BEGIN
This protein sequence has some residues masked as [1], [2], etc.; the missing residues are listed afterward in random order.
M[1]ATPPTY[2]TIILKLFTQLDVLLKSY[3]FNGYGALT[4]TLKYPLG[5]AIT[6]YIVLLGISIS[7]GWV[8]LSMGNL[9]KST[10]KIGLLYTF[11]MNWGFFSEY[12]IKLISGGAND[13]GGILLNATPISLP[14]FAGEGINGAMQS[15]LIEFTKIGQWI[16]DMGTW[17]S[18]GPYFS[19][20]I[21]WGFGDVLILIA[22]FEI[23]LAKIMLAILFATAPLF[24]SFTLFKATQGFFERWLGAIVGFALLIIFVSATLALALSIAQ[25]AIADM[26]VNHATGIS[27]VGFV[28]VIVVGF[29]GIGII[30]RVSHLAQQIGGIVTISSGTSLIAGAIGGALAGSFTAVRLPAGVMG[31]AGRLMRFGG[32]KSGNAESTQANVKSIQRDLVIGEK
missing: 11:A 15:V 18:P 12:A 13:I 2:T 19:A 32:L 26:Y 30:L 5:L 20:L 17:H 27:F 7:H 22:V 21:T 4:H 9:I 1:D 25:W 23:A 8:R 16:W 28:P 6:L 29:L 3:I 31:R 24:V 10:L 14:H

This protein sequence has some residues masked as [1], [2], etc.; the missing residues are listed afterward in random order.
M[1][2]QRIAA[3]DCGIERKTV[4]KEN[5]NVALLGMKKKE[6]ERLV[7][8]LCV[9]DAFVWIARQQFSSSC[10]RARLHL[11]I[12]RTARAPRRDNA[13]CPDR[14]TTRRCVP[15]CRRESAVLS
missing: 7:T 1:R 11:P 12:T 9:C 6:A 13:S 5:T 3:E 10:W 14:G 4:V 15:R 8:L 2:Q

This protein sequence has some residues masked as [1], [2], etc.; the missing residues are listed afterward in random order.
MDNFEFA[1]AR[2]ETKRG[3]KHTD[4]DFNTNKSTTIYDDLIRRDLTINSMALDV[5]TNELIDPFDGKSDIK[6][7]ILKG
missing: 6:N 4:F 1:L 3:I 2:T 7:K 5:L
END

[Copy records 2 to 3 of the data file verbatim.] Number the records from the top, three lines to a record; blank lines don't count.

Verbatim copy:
This protein sequence has some residues masked as [1], [2], etc.; the missing residues are listed afterward in random order.
M[1][2]QRIAA[3]DCGIERKTV[4]KEN[5]NVALLGMKKKE[6]ERLV[7][8]LCV[9]DAFVWIARQQFSSSC[10]RARLHL[11]I[12]RTARAPRRDNA[13]CPDR[14]TTRRCVP[15]CRRESAVLS
missing: 7:T 1:R 11:P 12:T 9:C 6:A 13:S 5:T 3:E 10:W 14:G 4:V 15:R 8:L 2:Q

This protein sequence has some residues masked as [1], [2], etc.; the missing residues are listed afterward in random order.
MDNFEFA[1]AR[2]ETKRG[3]KHTD[4]DFNTNKSTTIYDDLIRRDLTINSMALDV[5]TNELIDPFDGKSDIK[6][7]ILKG
missing: 6:N 4:F 1:L 3:I 2:T 7:K 5:L